Denis Avey (11 Jan. 1919 – 16 July 2015) was a British soldier who was incarcerated at a PoW camp near the Auschwitz-Monowitz labor camp. In his 2011 memoirs titled The Man who Broke into Auschwitz, he claimed to have swapped places with a Jewish Monowitz inmate, so he could experience how the Jews were treated in their camp. He claimed that he wanted to report about this after the war. However, instead of doing this, he waited for 65 years. The tales he told then consisted mainly of clichés about the Auschwitz Main Camp and Birkenau, cobbled together in an incoherent narrative. If Avey spent some time at the Monowitz Camp, he could not have had any knowledge of what was unfolding in those other camps. Furthermore, the Jew he claimed to have swapped places with survived the war and was interviewed in 1995. Although he confirmed that some British soldier had helped him out, he said nothing about having swapped places with him.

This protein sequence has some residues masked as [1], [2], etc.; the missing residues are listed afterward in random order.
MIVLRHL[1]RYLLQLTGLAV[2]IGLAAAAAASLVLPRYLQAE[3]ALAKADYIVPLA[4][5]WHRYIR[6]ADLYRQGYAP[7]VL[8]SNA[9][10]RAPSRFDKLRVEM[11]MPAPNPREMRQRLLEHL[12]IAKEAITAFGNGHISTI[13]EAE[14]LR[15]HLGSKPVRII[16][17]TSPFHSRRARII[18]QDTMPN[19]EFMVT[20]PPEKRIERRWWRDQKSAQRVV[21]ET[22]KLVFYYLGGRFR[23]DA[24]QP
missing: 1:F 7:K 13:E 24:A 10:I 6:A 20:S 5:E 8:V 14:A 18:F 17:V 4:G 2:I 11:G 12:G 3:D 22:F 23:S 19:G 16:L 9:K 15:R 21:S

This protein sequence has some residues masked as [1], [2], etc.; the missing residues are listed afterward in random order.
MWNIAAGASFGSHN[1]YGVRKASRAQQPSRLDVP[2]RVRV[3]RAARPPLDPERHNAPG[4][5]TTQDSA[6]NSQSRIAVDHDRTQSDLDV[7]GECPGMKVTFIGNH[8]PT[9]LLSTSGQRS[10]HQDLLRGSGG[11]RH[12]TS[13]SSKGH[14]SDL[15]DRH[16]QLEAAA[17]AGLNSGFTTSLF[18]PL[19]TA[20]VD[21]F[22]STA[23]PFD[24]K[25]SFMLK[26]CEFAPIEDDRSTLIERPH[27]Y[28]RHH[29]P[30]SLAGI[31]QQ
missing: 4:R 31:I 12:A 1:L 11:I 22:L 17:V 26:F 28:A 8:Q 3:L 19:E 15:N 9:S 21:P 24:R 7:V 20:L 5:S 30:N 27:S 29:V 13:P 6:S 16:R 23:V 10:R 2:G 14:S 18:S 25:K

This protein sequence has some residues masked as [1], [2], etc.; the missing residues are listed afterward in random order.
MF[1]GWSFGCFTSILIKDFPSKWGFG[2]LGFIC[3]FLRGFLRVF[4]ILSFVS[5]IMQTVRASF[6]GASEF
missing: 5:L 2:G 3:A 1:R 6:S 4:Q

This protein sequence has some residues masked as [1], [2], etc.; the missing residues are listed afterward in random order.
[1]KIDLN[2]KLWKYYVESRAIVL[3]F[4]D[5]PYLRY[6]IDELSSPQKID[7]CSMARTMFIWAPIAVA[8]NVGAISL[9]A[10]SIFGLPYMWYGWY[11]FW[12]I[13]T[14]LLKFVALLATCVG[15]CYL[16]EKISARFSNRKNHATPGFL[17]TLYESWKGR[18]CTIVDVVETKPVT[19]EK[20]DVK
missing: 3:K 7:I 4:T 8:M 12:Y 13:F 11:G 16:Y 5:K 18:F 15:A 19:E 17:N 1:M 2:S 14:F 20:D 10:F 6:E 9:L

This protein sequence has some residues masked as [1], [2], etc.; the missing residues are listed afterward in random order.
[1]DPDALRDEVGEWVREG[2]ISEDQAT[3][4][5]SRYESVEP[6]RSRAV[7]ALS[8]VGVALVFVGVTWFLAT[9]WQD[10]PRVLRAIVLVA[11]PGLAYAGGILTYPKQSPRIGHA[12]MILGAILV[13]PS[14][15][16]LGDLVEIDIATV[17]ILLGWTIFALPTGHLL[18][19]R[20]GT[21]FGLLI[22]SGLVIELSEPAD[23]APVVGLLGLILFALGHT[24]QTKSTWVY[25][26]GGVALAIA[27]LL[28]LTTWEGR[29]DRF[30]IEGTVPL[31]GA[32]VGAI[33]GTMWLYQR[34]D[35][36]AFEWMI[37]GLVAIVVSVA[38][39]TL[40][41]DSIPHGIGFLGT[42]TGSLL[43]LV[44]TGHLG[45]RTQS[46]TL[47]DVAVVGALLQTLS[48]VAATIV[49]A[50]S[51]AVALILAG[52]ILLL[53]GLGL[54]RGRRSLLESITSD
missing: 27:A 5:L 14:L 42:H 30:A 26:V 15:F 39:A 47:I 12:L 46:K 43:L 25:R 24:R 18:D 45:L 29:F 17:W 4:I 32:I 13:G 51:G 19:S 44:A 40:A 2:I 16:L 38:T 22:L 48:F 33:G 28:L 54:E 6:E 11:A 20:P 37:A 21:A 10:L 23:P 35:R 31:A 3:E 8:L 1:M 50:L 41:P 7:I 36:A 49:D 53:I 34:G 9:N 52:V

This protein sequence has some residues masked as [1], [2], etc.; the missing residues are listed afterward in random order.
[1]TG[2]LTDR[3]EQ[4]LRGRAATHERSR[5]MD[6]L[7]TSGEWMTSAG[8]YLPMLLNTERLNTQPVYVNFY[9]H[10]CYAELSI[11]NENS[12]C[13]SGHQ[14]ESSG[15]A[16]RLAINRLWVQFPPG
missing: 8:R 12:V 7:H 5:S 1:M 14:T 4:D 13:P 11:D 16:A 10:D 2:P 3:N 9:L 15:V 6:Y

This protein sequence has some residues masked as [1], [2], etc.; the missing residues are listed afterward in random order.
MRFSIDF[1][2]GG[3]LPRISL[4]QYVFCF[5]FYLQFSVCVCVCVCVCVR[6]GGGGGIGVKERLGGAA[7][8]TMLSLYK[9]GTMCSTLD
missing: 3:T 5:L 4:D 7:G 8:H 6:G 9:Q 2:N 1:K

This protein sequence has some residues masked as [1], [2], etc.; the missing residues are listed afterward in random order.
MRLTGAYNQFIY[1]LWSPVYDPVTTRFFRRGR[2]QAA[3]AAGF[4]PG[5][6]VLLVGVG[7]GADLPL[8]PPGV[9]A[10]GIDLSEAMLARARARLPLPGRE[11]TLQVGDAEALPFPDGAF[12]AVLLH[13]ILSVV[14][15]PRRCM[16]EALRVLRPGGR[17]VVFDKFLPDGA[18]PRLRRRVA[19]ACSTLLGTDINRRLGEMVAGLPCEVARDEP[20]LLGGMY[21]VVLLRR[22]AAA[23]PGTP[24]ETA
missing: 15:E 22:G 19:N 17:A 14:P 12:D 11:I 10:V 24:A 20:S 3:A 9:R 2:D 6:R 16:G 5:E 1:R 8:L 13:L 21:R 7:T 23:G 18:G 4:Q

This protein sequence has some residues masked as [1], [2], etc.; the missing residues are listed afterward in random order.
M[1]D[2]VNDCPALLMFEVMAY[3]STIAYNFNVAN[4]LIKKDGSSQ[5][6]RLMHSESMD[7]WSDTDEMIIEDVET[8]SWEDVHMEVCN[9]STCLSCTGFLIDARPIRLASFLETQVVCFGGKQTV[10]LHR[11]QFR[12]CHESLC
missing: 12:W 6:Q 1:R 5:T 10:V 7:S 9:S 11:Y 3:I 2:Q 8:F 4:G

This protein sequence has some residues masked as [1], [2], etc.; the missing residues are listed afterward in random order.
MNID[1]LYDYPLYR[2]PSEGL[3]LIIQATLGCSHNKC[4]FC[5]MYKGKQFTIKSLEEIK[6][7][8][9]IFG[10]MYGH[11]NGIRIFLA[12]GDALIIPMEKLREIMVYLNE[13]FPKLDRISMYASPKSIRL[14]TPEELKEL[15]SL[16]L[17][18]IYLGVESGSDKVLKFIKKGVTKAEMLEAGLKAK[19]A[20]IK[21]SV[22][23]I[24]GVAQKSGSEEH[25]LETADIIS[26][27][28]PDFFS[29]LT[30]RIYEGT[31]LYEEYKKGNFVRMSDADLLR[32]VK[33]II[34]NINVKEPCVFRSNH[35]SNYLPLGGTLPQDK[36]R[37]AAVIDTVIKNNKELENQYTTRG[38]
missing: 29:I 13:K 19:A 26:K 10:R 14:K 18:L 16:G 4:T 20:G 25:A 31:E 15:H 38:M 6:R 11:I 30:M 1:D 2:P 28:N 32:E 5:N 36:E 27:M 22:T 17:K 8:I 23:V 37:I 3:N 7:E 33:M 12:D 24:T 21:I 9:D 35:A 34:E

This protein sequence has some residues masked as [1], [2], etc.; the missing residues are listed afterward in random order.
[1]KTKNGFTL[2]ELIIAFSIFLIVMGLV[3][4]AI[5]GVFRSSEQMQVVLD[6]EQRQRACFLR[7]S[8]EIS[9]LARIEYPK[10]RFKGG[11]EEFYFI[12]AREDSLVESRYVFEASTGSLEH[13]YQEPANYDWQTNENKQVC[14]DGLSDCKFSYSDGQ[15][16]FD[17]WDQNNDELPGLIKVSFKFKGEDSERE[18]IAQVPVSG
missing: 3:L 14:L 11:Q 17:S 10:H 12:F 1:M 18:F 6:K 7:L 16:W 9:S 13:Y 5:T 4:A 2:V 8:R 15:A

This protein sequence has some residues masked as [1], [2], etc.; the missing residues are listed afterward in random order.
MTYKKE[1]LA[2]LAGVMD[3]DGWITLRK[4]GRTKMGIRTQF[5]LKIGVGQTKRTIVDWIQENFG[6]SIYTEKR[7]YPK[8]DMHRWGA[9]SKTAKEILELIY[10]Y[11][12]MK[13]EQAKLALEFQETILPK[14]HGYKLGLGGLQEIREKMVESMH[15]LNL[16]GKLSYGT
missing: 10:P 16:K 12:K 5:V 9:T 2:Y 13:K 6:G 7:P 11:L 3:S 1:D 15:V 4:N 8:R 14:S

Holocaust skeptics blew the whistle on this fraud already in 2010, after Avey had given the BBC an interview in late 2009 (see Yeager 2010). A year later, investigative mainstream journalist Guy Walters exposed Avey’s fairy tale along similar lines (see Walters 2011). However, that stopped neither the BBC nor the British government from piling praise and accolades on Avey for his alleged heroic deed (see Yeager 2011).